The last time Donald Halverson was on a Liberty ship, he was heading across the Atlantic Ocean, a fresh-faced draftee who would spend the next 21/2 years fighting his way across Germany, France, Italy and North Africa during World War II. A more recent trip, a leisurely six-hour sail down the Chesapeake Bay on the refurbished Liberty ship John W. Brown, a floating museum that has been plying the waters around Baltimore since 1991, proved a lot more...
FEATURES
January 18, 2008
Jan. 18 1943 A wartime ban on the sale of pre-sliced bread in the U.S. - aimed at reducing bakeries' demand for metal replacement parts - went into effect.
FEATURES
By Frederick N. Rasmussen and Frederick N. Rasmussen,SUN STAFF | June 16, 2001
"The Kid in Upper 4" is still one of the most compelling World War II-era images. It ranks at the top with those that asked, "Is This Trip Necessary?" which later became a celebrated wartime quip of battlefield-bound troops. "Zip Your Lip. Save A Ship," "V for Victory," "Rosie the Riveter," "Guard the Supply Lines. Railroad Men. Alert! Head Clear. Eyes Open. Mouth Shut," "Buy War Bonds," or the image of a sinking ship with the caption, "Someone Talked," are other wartime classics. On the home front, they helped define and shape a national patriotic purpose and the morale that was needed to defeat the Axis powers and win the war. In the early war years, the Office of War Information in Washington was headed by noted poet Archibald MacLeish.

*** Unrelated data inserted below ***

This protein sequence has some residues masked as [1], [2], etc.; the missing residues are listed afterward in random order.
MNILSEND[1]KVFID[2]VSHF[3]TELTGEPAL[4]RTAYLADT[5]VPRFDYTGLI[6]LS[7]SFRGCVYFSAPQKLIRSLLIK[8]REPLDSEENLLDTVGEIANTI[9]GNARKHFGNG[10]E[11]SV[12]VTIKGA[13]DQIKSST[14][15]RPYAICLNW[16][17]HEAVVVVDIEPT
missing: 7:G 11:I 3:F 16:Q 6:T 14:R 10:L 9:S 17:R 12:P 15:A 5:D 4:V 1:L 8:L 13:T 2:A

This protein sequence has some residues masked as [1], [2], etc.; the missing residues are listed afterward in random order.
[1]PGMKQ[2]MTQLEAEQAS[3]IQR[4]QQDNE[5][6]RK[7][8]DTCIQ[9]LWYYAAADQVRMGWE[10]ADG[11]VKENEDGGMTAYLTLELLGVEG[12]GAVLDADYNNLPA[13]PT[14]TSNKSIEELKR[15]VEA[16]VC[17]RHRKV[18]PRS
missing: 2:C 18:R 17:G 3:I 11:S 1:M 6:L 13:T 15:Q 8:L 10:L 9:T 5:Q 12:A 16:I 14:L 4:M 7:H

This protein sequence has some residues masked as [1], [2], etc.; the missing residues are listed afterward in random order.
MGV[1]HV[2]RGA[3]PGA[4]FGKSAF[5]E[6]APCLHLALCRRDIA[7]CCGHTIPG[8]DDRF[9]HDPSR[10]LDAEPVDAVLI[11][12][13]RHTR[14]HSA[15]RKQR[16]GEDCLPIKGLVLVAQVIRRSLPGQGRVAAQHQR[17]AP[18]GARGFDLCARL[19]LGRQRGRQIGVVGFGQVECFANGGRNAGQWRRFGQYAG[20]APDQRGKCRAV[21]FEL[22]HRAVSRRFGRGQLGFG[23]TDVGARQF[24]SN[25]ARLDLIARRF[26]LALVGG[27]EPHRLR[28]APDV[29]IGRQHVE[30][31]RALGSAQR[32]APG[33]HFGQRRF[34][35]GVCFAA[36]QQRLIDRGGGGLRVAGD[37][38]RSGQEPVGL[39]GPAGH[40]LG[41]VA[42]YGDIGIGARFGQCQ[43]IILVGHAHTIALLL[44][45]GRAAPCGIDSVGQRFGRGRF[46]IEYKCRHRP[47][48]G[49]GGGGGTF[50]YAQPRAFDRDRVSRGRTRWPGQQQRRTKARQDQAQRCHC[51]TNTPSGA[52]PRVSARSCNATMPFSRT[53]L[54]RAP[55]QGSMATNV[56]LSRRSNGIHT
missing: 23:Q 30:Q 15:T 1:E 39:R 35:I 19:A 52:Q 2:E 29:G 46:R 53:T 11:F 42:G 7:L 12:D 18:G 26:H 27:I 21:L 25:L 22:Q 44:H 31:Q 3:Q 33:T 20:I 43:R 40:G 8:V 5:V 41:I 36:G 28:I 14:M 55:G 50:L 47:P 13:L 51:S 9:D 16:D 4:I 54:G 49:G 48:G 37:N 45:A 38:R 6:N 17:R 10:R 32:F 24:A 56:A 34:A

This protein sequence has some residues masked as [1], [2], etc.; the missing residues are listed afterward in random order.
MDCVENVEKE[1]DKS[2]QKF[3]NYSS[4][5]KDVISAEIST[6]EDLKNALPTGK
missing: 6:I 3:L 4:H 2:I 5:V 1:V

NEWS
June 13, 2013
Though I hate how big and intrusive our government has become, I don't believe Edward Snowden was aware of the bigger picture when he leaked secret information about the National Security Agency's spying ("Source of NSA leaks named," June 10). He forgot that by leaking the information about the NSA's snooping on Americans, he also informed our enemies of its extent as well. One can't tell the American people about something without telling the rest of the world. Because of that, Mr. Snowden's narrow-mindedness should be considered selfish and traitorous.
NEWS
By Frederick N. Rasmussen, The Baltimore Sun | August 15, 2012